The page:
Once you have identified a database with abnormal or close to the limit for the used Web Hosting package size, you will need to analyze the database so you can find out what is causing that size increase. Since every database includes tables for separating the data added to the database, analyzing the database will mean that you will need to analyze its tables.
To do that, you will have to access phpMyAdmin and locate the large database by its name from the Left Sidebar area. Clicking on it will load all the tables stored by this database in the Main Content area of phpMyAdmin.
For each table, you will see different options, but before using those, you will have to sort all these tables by their size. This can be easily achieved by directly clicking on the Size column title button.
This will order all the results by their actual size on disk. In most of the cases, you will immediately see a few tables which combined are probably causing 80% of the overall database size. If not and if all the tables on the first page are with equal or at least similar size then you will have to review further what is generating that size with the help of a local expert developer who will be able to explain what these tables are for and why they are taking so much space.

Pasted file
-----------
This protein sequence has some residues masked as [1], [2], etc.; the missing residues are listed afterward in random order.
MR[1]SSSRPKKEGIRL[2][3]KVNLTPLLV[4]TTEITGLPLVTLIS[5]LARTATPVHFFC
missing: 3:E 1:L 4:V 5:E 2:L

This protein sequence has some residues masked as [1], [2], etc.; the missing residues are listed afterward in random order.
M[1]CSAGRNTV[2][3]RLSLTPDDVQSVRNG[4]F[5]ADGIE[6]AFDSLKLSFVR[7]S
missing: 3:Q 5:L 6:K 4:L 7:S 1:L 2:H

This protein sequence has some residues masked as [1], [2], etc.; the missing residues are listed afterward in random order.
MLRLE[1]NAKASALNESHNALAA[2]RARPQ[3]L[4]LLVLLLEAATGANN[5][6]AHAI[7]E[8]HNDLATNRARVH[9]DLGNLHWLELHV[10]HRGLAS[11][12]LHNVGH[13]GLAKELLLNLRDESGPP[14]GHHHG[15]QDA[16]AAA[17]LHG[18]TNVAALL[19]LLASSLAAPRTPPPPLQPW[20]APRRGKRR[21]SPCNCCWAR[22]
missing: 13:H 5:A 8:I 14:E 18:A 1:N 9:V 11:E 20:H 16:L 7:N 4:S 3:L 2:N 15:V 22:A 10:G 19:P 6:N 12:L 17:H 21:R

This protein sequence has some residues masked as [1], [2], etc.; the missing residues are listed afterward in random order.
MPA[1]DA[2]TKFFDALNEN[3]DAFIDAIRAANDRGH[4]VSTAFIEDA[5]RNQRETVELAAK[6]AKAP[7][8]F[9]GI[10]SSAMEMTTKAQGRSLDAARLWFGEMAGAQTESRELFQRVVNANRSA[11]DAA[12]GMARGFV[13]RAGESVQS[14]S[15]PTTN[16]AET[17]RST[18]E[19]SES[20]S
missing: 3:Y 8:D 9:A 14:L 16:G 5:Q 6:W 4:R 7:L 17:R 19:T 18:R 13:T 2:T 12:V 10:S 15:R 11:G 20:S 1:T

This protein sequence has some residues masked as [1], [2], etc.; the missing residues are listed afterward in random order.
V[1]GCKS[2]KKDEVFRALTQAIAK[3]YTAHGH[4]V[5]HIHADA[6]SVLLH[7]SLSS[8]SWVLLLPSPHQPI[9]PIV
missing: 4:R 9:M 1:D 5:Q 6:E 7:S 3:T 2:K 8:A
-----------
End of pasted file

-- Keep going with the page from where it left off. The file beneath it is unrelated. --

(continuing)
Before taking any actions on a table, it is important to create a backup. Of course, FastComet offers free backup service, however for extra precaution, you should create a backup of the database on your own, and in this section, we will cover that part.
As we have mentioned phpMyAdmin is the most used Database Administration software, and as such it provides functionality for generating database backups. To access that functionality, you will have to click on the Export link from the top Navigation Menu.
This will lead you to the "Exporting databases from the current server" page where the only thing you will have to do is to click on the Go button.